As part of the 2012 TD Black History Celebration, BAND presented Black to the Future - a discussion with famed journalist, author, and cultural commentator, Touré. Hosted by CBC Radio's Metro Morning host, Matt Galloway, the interview dived deeper into themes presented by Touré's book Who's Afraid of Post-Blackness. Many interesting anecdotes about Touré's own personal life were uncovered, with moments of laughter and enlightenment peppered throughout the entire presentation. Much to the delight of the audience, the floor was opened to questions after the close of the discussion. Topics ranged from the Trayvon Martin case, to Barack Obama's presidency, to more intimate questions on race and reality, making for a very engaging and entertaining event.
In an age where Media drives consumption in many different ways, representation on a mainstream scale is extremely important. In a timely and revealing discussion, BAND and G98.7FM examined the need for a radio stationed dedicated to programming targeted towards the growing Caribbean & African diasporic communities in the GTA. We explored whether the station was simply trying to be everything to everyone, or if its very diversity is a significant reflection of the community it seeks to represent.
My craft is like a second language to me and like every language, it starts in my mind. If I can see it in my mind, I can touch it with my hands. The themes in my art are an education of life. An education of inspirations and lessons that constitute who we are and what makes us proud to be thus - human - African. About the Artist: Le’vi Lingwabo is an award winning artist for Best New Media in Zambia, currently living and working in Toronto. Le’vi works with a variety of mediums such as painting, sculpting, woodwork, and experimenting with wrought iron, wood, fabric, craft wire and other construction materials. He is the recipient of an honorarium PhD in Fine Art from the African Art Institute in South Africa, as well as the founder of The Bohemia Arts and Crafts Center (BAC Center), a Zambian organization dedicated to provide artistic designed woodenware to the community to promote locally made products by blocking out the influx of imported goods. “Second Language” will be displayed from Saturday, February 18th to Friday, February 24th, 2012. (Gallery will be open Family Day. We encourage patrons with children to attend, as there will be some interactive pieces.)
After it's resounding success on the world stage, BAND partnered with Mirvish Productions to bring the Tony Award winning musical FELA! to Toronto. At an exclusive reception following Opening Night, BAND treated special invited guests to a unique opportunity to mix and mingle with the talented cast of this critically acclaimed show. BAND was also able to offer discounted tickets to our supporters, which in turn resulted in nearly 800 tickets being purchased with our exclusive Promo Code.
In July 2011 BAND and Scotiabank Toronto Caribbean Carnival were proud to present Toronto's Carnival: Festival Photographs from 1967 and Today and The Art of Carnival, in partnership with The Royal Ontario Museum (ROM) and the Gladstone Hotel. This exhibit marked the world premiere of the work of Toronto-based artist Nation Cheong at the ROM and the Gladstone Hotel. Cheong’s contemporary photography was juxtaposed with archival photos and film footage to capture and communicate the myriad of experiences that have been a part of the Carnival experience in Toronto from its roots in 1967 to today. A photographer, musician, and community developer, Cheong's work explored Caribbean cultural practice and marginalization to examine the themes of mass, emancipation, calypso and pan as expressed in carnival in both Toronto and Trinidad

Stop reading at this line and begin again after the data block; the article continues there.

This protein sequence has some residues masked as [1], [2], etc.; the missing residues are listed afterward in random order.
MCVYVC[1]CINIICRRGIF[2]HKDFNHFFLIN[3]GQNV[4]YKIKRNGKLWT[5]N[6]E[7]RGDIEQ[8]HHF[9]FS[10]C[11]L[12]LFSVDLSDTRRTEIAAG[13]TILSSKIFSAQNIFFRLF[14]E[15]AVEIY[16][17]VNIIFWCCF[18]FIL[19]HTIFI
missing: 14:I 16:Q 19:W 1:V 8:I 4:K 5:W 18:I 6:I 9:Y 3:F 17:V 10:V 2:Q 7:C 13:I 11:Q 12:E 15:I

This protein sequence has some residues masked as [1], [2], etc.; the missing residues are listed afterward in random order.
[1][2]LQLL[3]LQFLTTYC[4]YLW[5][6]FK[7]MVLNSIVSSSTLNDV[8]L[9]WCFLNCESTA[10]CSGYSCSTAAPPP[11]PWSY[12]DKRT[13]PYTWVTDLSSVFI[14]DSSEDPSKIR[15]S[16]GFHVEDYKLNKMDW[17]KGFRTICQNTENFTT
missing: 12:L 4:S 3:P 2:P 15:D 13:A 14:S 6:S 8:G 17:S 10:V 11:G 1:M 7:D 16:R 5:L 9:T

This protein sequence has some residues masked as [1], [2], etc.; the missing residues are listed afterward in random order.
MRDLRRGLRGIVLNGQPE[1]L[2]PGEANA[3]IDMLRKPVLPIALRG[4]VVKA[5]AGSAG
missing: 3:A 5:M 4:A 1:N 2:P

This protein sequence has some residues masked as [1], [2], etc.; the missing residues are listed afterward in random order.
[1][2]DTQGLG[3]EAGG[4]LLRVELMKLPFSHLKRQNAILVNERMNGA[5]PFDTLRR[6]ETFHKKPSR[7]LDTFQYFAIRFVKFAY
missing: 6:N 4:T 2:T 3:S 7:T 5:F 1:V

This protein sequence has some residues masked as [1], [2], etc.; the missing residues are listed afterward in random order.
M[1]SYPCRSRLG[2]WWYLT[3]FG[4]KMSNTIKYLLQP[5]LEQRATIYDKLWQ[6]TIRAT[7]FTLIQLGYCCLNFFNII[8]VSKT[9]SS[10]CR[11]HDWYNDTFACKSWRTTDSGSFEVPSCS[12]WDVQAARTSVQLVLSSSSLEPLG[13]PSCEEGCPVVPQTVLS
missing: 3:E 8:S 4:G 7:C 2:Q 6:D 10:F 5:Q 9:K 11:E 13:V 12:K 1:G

This event examined Barak Obama’s historic rise to becoming the first Black President of the United States and what this meant to Canadians in Black communities. Voices representing Toronto’s diverse populace discussed strategies for political reform within their own neighbourhoods, and attendees left the event with a sense of pride and the motivation to start their own movements for change.
With Valentine's Day providing a provocative backdrop, poet DeGaulle Mbyayingabo and authors Helena Andrews Bitch is the New Black, Dalton Higgins Fatherhood 4.0 and Kayla Perrin Control, gathered to discuss Black Romance in the 21st Century. With ample studies citing that Black women are less likely to marry than women from other racial groups, it seems that the state of Black love may be in trouble. To explore the causes and possible solutions, panellists and attendees discussed how Black love is depicted in popular literature and how Black people can encourage and maintain romantic ties not only between themselves, but also with others regardless of race or culture. Filmmaker and actor, Sharon Lewis led what ultimately became a timely and lively discussion for the lovelorn and for those lucky in love.
Held in partnership with the Gladstone Hotel, (MISSED)-Perceived marked the world premiere of the latest work by up and coming Toronto photographer Christina Leslie. In her work, Leslie juxtaposes text and photography to capture and communicate the myriad of experiences that define Black and Urban life in Canada and abroad. Part photographer, part 21st century Griot, Leslie continues to showcase her exploration of race, identity and marginalization through a satirical depiction of minstrel show imagery that examines the effects of enduring stereotypes on modern-day African and Diasporic communities. Those lucky enough to attend were able to connect with the subjects in the photographs on an emotional level to gain inspiration and insight into their own lives and experiences.